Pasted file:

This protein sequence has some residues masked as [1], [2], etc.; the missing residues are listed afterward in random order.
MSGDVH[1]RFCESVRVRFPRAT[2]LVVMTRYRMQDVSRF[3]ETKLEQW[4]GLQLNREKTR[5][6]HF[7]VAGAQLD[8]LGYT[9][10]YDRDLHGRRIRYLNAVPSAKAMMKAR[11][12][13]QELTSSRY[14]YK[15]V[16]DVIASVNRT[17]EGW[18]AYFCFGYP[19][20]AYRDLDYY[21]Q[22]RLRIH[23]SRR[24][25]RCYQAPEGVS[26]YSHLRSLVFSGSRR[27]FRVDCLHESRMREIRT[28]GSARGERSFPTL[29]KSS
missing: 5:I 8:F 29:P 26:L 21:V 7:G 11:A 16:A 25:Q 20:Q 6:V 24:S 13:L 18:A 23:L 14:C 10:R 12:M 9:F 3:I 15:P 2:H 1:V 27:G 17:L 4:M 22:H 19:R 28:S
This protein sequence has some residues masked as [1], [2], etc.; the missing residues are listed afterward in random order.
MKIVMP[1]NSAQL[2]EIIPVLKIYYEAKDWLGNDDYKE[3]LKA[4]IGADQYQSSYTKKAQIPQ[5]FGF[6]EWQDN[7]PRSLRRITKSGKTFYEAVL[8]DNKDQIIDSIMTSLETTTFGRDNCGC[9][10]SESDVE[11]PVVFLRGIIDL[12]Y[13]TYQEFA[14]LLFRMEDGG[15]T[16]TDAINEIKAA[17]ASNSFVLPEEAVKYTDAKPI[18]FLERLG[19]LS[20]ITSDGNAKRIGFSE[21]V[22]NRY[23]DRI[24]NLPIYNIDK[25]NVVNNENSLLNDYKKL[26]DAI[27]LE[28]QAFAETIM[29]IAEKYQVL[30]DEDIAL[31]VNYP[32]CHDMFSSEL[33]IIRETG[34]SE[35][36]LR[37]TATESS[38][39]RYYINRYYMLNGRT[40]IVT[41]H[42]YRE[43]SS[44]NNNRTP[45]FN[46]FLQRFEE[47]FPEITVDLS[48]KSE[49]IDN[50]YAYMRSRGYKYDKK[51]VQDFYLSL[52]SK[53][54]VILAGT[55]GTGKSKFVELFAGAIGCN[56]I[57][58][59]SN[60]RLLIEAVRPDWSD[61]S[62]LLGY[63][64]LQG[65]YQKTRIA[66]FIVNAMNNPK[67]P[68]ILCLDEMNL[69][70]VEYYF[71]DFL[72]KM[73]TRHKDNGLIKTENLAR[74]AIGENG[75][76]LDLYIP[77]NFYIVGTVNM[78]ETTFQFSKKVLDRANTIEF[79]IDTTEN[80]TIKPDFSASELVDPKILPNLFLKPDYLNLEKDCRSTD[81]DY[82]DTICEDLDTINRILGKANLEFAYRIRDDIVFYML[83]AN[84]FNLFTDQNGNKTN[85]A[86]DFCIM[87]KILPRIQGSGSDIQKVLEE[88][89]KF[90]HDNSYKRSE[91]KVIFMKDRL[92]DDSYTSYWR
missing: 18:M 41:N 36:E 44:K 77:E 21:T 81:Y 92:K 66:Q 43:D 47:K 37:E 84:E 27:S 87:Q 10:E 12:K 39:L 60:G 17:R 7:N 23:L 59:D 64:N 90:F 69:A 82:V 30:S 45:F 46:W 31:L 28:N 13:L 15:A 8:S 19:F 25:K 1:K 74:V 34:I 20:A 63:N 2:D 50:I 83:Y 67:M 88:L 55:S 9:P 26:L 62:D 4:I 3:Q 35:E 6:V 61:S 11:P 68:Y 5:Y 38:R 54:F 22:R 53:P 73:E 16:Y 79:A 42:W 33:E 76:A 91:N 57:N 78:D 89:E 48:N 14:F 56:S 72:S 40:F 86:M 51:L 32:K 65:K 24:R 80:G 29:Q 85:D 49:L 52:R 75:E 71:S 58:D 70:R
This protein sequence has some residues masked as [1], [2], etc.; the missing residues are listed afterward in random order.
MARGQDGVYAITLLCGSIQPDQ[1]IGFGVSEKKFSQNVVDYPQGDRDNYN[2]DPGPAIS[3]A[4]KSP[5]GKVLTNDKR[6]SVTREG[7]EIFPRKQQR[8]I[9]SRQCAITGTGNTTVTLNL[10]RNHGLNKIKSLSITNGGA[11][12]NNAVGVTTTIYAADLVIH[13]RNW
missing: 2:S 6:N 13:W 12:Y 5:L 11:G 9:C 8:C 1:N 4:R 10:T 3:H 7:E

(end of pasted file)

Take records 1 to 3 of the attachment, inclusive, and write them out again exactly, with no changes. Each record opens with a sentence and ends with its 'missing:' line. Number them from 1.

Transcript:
This protein sequence has some residues masked as [1], [2], etc.; the missing residues are listed afterward in random order.
MSGDVH[1]RFCESVRVRFPRAT[2]LVVMTRYRMQDVSRF[3]ETKLEQW[4]GLQLNREKTR[5][6]HF[7]VAGAQLD[8]LGYT[9][10]YDRDLHGRRIRYLNAVPSAKAMMKAR[11][12][13]QELTSSRY[14]YK[15]V[16]DVIASVNRT[17]EGW[18]AYFCFGYP[19][20]AYRDLDYY[21]Q[22]RLRIH[23]SRR[24][25]RCYQAPEGVS[26]YSHLRSLVFSGSRR[27]FRVDCLHESRMREIRT[28]GSARGERSFPTL[29]KSS
missing: 5:I 8:F 29:P 26:L 21:V 7:G 11:A 16:A 25:Q 20:Q 6:V 24:S 13:L 18:A 23:L 14:C 10:R 12:M 9:F 3:I 15:P 2:H 1:V 27:G 17:L 4:M 22:H 19:R 28:S
This protein sequence has some residues masked as [1], [2], etc.; the missing residues are listed afterward in random order.
MKIVMP[1]NSAQL[2]EIIPVLKIYYEAKDWLGNDDYKE[3]LKA[4]IGADQYQSSYTKKAQIPQ[5]FGF[6]EWQDN[7]PRSLRRITKSGKTFYEAVL[8]DNKDQIIDSIMTSLETTTFGRDNCGC[9][10]SESDVE[11]PVVFLRGIIDL[12]Y[13]TYQEFA[14]LLFRMEDGG[15]T[16]TDAINEIKAA[17]ASNSFVLPEEAVKYTDAKPI[18]FLERLG[19]LS[20]ITSDGNAKRIGFSE[21]V[22]NRY[23]DRI[24]NLPIYNIDK[25]NVVNNENSLLNDYKKL[26]DAI[27]LE[28]QAFAETIM[29]IAEKYQVL[30]DEDIAL[31]VNYP[32]CHDMFSSEL[33]IIRETG[34]SE[35][36]LR[37]TATESS[38][39]RYYINRYYMLNGRT[40]IVT[41]H[42]YRE[43]SS[44]NNNRTP[45]FN[46]FLQRFEE[47]FPEITVDLS[48]KSE[49]IDN[50]YAYMRSRGYKYDKK[51]VQDFYLSL[52]SK[53][54]VILAGT[55]GTGKSKFVELFAGAIGCN[56]I[57][58][59]SN[60]RLLIEAVRPDWSD[61]S[62]LLGY[63][64]LQG[65]YQKTRIA[66]FIVNAMNNPK[67]P[68]ILCLDEMNL[69][70]VEYYF[71]DFL[72]KM[73]TRHKDNGLIKTENLAR[74]AIGENG[75][76]LDLYIP[77]NFYIVGTVNM[78]ETTFQFSKKVLDRANTIEF[79]IDTTEN[80]TIKPDFSASELVDPKILPNLFLKPDYLNLEKDCRSTD[81]DY[82]DTICEDLDTINRILGKANLEFAYRIRDDIVFYML[83]AN[84]FNLFTDQNGNKTN[85]A[86]DFCIM[87]KILPRIQGSGSDIQKVLEE[88][89]KF[90]HDNSYKRSE[91]KVIFMKDRL[92]DDSYTSYWR
missing: 18:M 41:N 36:E 44:K 77:E 21:T 81:Y 92:K 66:Q 43:D 47:K 37:E 84:E 27:S 87:Q 10:E 12:K 39:L 60:G 17:R 7:N 23:L 59:D 64:N 90:F 69:A 82:V 30:S 45:F 46:W 31:L 28:N 13:L 15:A 8:S 19:F 25:K 1:K 74:V 34:I 20:A 63:N 2:D 50:I 83:Y 67:M 88:L 55:S 9:P 26:L 62:D 4:I 3:Q 35:E 6:V 61:S 11:P 68:Y 5:Y 38:R 54:F 22:R 53:P 73:E 16:Y 79:A 42:W 33:E 76:A 91:N 57:N 78:D 89:E 48:N 14:F 56:S 72:S 40:F 86:M 51:L 32:K 65:K 24:R 80:G 29:Q 85:D 49:L 52:R 75:E 71:S 58:D 70:R
This protein sequence has some residues masked as [1], [2], etc.; the missing residues are listed afterward in random order.
MARGQDGVYAITLLCGSIQPDQ[1]IGFGVSEKKFSQNVVDYPQGDRDNYN[2]DPGPAIS[3]A[4]KSP[5]GKVLTNDKR[6]SVTREG[7]EIFPRKQQR[8]I[9]SRQCAITGTGNTTVTLNL[10]RNHGLNKIKSLSITNGGA[11][12]NNAVGVTTTIYAADLVIH[13]RNW
missing: 2:S 6:N 13:W 12:Y 5:L 11:G 9:C 8:C 1:N 4:R 10:T 3:H 7:E